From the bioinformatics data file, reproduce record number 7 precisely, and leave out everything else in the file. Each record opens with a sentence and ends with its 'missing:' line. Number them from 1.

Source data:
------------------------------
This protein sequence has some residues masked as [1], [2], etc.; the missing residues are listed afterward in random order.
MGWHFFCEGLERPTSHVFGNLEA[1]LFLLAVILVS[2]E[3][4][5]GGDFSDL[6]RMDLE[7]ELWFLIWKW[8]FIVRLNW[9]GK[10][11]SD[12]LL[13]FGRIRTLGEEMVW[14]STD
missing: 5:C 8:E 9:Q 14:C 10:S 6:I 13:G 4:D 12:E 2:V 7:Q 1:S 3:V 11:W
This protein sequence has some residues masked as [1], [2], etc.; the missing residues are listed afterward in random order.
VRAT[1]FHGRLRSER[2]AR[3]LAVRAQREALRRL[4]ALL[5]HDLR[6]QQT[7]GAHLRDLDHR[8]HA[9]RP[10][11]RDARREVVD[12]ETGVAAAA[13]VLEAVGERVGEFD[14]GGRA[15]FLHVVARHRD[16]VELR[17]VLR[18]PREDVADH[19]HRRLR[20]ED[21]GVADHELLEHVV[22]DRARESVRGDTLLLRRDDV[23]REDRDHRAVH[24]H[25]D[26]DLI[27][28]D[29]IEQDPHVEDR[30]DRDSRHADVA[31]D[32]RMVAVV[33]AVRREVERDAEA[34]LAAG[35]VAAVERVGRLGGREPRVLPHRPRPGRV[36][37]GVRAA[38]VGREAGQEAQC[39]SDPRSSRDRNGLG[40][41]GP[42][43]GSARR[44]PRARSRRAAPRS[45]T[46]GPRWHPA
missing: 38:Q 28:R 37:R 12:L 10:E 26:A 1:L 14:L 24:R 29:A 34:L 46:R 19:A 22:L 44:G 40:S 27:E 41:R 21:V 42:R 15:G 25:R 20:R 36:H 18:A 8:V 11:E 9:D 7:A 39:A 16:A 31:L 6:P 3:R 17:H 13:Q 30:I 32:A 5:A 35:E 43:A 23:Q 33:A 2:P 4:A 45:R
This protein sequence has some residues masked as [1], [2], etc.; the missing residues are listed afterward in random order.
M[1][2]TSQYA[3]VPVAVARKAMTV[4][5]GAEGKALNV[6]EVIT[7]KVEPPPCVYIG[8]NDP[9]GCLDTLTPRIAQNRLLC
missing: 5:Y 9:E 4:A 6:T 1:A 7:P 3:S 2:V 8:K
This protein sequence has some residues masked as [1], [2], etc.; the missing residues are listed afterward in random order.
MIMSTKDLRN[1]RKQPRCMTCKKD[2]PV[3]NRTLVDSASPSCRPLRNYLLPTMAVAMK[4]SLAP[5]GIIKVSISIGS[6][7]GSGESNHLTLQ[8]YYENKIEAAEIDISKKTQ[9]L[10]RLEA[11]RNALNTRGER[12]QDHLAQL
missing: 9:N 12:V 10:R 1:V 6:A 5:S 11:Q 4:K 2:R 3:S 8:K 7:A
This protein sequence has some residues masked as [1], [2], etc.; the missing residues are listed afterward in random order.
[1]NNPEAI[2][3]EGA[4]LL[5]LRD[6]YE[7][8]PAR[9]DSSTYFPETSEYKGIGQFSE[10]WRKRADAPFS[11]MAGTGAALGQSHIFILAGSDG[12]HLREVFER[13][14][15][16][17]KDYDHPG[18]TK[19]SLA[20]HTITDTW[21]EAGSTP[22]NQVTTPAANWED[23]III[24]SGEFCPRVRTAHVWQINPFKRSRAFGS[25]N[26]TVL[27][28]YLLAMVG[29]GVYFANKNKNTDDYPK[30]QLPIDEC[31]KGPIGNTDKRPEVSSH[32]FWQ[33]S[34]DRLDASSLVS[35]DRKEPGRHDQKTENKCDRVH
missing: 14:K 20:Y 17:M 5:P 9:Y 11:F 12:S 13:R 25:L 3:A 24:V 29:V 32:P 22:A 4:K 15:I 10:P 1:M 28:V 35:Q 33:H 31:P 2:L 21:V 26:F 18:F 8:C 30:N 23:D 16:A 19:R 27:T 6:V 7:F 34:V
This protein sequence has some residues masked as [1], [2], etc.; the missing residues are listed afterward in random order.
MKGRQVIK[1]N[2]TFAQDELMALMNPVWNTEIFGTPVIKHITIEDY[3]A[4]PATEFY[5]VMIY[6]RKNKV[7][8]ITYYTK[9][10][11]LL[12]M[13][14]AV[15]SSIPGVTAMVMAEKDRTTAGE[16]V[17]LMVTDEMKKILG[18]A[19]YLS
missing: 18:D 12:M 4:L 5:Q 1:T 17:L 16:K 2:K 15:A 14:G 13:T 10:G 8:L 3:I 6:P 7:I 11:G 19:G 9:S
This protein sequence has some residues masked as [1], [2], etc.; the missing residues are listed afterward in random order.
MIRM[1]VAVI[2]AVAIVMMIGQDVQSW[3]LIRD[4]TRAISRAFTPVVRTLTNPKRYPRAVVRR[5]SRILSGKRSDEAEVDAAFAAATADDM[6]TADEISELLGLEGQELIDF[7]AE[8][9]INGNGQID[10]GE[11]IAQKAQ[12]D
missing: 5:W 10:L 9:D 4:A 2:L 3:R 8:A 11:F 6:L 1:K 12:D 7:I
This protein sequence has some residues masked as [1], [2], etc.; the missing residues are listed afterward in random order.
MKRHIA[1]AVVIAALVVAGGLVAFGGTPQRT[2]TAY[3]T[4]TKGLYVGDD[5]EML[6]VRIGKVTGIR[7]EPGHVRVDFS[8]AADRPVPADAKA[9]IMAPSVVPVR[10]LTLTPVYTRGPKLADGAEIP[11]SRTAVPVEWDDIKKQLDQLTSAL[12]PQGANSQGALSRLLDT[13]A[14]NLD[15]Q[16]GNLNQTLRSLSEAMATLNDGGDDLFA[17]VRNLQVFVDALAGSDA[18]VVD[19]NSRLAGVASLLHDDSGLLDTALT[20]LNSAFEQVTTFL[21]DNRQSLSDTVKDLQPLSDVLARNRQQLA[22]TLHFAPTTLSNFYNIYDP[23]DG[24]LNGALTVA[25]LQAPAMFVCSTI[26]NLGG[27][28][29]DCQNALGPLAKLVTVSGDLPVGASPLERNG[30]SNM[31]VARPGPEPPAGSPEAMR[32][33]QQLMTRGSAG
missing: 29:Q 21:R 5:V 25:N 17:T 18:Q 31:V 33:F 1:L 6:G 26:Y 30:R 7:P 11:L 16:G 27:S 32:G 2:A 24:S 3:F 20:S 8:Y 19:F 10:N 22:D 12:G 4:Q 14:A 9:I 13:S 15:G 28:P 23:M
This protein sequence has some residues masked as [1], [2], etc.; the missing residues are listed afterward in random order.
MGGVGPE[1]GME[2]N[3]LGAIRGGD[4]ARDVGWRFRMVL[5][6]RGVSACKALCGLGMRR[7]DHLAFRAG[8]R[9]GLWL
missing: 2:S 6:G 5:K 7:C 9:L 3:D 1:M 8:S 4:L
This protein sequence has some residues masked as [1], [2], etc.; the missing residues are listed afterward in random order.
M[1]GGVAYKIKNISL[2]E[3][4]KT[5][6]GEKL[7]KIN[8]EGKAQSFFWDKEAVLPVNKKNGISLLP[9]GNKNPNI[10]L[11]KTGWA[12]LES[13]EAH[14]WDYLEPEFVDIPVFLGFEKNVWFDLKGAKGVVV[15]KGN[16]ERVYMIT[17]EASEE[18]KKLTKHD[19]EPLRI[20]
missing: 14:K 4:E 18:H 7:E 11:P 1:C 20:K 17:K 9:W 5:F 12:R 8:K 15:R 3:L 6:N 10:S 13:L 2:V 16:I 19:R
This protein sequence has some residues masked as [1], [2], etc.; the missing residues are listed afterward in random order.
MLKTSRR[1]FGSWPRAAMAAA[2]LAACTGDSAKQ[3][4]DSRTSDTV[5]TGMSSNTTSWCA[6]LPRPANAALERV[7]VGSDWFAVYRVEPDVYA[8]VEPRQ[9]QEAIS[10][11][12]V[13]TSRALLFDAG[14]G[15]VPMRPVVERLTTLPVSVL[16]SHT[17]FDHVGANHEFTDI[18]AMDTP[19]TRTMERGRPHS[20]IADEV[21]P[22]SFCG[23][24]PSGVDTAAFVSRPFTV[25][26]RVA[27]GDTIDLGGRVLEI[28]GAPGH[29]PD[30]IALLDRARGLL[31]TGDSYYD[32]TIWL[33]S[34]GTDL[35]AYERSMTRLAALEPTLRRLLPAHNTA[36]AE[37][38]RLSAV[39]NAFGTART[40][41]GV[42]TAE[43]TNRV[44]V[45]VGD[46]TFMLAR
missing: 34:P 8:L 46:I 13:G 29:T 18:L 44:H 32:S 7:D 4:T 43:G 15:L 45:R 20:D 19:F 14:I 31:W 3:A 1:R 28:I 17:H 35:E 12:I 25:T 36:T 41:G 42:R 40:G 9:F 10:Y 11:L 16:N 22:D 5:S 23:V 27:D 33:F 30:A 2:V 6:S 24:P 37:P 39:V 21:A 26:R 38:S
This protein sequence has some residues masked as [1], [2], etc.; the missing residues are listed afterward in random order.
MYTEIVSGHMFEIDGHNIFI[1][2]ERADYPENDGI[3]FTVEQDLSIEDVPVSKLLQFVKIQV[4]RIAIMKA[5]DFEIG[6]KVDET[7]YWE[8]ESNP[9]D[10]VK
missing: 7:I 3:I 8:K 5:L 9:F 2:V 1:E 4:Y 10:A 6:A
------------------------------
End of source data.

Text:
This protein sequence has some residues masked as [1], [2], etc.; the missing residues are listed afterward in random order.
MIRM[1]VAVI[2]AVAIVMMIGQDVQSW[3]LIRD[4]TRAISRAFTPVVRTLTNPKRYPRAVVRR[5]SRILSGKRSDEAEVDAAFAAATADDM[6]TADEISELLGLEGQELIDF[7]AE[8][9]INGNGQID[10]GE[11]IAQKAQ[12]D
missing: 5:W 10:L 9:D 4:A 2:L 3:R 8:A 11:F 6:L 1:K 12:D 7:I